Northern Beaches Mums Group
Northern Beaches Mums Group

Running Technique for Kids: 4 easy activities to promote good form – Part One

I’m often asked by mums and dads ‘how to improve my daughter/son’s running technique’ and ‘their arms go everywhere and they seem quite slow on the field’. It’s a fair question because we all want our kids to do their best and enjoy playing a variety of sports, most of which involve running

Firstly let me address? Style v Technique, which will partly help explain things. For me ‘style’ is how someone looks when running. So things such as the way they swing their arms, hold their body, and the way their legs move. Technique, however, are things that are not so obvious from the naked eye that relate to how efficient and powerful someone runs. In other words how much energy are they using, how economical they are, how long is their stride, how fast are they turning their legs over, and how much load is going through their body. So someone who looks like they’ve got ‘great style’ may not actually have all the aspects of good technique, yet someone who maximises the aspects of technique referred to may actually look really bad. There’s plenty of examples, even at the elite level.

Stages of the Running Gait

Up on the toes to push off to go into airborne stage

Airborne (well, almost)
Both feet off the ground

All stages
All stages can be seen here, from landing, mid-stance, push-off, and airborne

One of the important things to consider with young runners though is that they’re growing and learning how to use their bodies, and sometimes they’ll be at that ‘uncoordinated’ stage when, for example, their legs are too long for their body. So it’s important to not worry too much for this reason. Another factor is that we all have different ratios of arm, torso, leg lengths, so we’re all going to look slightly different no matter what. Even the most minute difference in where our foot lands, how much our knee bends or how much we swing our arms will show up in differences to how we all look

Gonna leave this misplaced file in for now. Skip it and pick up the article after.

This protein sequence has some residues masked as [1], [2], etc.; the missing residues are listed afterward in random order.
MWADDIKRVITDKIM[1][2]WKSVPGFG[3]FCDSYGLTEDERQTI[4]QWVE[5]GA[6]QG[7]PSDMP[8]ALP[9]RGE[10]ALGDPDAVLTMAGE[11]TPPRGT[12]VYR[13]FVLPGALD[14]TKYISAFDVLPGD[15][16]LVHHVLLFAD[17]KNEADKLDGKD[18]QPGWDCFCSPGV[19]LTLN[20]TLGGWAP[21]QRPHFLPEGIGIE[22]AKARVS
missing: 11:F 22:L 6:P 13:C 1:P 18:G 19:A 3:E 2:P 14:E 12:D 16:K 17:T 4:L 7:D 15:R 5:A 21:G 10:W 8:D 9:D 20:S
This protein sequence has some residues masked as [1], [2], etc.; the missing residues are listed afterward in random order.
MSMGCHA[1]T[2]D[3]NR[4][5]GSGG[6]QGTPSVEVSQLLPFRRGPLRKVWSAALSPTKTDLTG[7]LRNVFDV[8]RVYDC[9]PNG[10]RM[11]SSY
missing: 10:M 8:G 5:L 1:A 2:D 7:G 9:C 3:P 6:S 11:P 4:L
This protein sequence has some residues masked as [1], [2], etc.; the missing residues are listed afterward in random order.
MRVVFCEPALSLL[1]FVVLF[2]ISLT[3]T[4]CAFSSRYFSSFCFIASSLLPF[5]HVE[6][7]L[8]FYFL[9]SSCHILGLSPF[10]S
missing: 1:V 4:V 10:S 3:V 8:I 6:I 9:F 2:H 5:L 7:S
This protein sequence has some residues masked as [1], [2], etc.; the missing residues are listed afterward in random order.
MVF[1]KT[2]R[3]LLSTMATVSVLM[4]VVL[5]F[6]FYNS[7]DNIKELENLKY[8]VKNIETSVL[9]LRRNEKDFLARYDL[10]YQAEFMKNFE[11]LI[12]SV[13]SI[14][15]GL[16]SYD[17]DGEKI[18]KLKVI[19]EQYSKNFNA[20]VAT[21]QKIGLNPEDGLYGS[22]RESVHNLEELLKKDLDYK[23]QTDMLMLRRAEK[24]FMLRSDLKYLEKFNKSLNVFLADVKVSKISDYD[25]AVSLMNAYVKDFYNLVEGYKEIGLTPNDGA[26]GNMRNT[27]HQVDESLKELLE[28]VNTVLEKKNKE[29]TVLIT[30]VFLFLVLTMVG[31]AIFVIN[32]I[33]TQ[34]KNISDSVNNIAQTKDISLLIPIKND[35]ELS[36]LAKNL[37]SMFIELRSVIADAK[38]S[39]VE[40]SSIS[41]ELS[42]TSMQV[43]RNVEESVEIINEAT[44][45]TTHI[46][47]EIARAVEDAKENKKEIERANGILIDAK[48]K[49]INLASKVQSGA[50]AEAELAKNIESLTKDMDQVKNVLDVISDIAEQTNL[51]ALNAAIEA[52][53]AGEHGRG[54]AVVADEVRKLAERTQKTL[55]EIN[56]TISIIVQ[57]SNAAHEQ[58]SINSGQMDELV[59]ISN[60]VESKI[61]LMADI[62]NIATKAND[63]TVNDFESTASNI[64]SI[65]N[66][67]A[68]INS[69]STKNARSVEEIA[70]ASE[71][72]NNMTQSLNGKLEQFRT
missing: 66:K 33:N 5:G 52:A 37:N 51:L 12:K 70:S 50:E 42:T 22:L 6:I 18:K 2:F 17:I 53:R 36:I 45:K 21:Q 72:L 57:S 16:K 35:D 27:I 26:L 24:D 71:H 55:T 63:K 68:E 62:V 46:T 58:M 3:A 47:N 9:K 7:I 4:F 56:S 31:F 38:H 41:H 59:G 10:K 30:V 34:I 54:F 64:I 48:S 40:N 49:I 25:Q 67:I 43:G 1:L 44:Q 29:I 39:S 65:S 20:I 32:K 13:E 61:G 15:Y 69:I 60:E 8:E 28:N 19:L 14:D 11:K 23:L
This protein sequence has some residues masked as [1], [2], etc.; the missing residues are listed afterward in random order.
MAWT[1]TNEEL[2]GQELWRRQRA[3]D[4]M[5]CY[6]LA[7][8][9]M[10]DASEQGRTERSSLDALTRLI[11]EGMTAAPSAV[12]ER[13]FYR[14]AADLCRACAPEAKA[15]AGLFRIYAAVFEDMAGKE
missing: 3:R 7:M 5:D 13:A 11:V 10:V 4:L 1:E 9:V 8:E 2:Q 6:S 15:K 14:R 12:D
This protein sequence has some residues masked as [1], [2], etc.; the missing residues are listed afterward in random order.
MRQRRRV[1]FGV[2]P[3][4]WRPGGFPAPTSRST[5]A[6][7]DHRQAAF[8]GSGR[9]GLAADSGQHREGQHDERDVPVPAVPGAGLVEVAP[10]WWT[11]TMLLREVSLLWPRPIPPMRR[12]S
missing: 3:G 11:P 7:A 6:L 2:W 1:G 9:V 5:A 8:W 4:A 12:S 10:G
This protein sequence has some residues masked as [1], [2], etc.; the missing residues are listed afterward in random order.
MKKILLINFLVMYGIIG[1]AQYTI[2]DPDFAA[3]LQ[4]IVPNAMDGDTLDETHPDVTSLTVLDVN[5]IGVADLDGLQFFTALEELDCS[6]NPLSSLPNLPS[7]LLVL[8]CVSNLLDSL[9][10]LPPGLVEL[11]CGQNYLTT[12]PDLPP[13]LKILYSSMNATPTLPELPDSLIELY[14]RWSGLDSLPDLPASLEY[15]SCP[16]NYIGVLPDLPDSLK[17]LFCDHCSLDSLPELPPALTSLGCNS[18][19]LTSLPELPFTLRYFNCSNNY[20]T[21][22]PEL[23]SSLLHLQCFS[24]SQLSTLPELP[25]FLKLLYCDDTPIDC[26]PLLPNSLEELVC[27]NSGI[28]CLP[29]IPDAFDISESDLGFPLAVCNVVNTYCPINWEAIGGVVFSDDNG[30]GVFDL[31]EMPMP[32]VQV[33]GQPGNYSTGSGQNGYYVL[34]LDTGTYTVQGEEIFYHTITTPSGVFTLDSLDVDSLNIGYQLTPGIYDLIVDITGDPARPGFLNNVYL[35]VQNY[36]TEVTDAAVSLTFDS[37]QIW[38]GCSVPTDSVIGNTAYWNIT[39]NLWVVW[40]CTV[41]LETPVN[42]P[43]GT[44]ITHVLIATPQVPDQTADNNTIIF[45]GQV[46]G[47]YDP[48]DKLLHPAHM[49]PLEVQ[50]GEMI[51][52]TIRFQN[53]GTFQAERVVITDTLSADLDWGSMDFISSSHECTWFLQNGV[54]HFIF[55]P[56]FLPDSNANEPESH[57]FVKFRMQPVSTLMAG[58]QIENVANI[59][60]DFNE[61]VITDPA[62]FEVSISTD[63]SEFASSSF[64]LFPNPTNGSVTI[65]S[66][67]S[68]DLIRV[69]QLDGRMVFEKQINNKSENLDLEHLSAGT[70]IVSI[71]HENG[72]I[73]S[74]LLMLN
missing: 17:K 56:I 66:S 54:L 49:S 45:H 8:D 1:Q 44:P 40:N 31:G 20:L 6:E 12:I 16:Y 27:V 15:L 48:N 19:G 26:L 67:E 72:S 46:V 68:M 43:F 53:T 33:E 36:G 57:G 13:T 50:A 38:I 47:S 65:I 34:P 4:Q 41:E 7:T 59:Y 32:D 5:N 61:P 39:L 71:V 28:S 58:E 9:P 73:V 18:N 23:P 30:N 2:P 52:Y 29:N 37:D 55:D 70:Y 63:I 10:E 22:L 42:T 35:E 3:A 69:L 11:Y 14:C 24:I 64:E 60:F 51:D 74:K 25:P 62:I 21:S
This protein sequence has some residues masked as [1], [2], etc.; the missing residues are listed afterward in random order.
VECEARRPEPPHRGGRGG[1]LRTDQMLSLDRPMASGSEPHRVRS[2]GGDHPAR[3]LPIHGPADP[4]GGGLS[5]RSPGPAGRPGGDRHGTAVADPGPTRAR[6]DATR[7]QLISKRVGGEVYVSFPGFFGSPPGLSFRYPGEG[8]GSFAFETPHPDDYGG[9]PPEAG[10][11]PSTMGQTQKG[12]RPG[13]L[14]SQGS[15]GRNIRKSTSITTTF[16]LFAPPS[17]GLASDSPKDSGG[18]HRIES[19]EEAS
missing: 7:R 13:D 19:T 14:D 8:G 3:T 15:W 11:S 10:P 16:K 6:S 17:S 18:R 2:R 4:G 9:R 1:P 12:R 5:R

So with all that said, can we improve our running technique? (and style). Well the short answer is definitely YES. How do we do it? In this THREE part series I’ll provide some very simple activities your child can do, even @ home, that will improve things such as their spring off the ground to give a longer stride length, core stability for better economy and injury prevention, and arm carry for better overall speed and coordination

At home activities: the following can actually be done almost anywhere, and they’re things that your kids may actually do, or have done, already


  • most kids would have done this at some stage. Great for improving strength and power in their legs for the pushing off stage of running
  • there are various ways it can be done, from standard double leg, to single leg, double rope turn with each jump, skip & run, timed say, 100, or how how many completed in a set time
  • for sizing, stand on the rope, and the ends should be around arm pits

Hula Hoop

  • another classic ‘old school’ activity that develops excellent functional core strength/stability
  • it can take a bit of practice to get, but if you persist you will suddenly just get it. Shouldn’t take more than a week of daily practice to get
  • for variety and overall balance, master turning the hoop both ways. Also, if you can do it moving your hips forward and back, master doing it by moving your hips sideways too

Frog Jumping

  • another great, yet simple activity to develop leg strength and power
  • make sure you swing your arms back as far as they’ll go as you bend your knees, then swing them up powerfully as you leapt forward and up
  • measure the distance for say 5 jumps; get timed for doing say 5 jumps up and back; or do relay races with friends

On the Spot Running

  • simply running on the spot with a good powerful arm action, high knees, and good posture
  • let your arms swing slightly across your body, elbows right back, and hands to about your nose level
  • get timed for say 50 arm pumps, or see how long you can go for keeping the knees at least navel height

Check out a short video on the above activities

You can choose one of the activities at a time to practice, or a small amount of each of them in a session. It doesn’t have to be every day, just regularly!

Bye for now, and I’ll continue with some activities that require a little more room, such as at the local oval, in PART TWO of this series.

Article provided by Richard Sarkies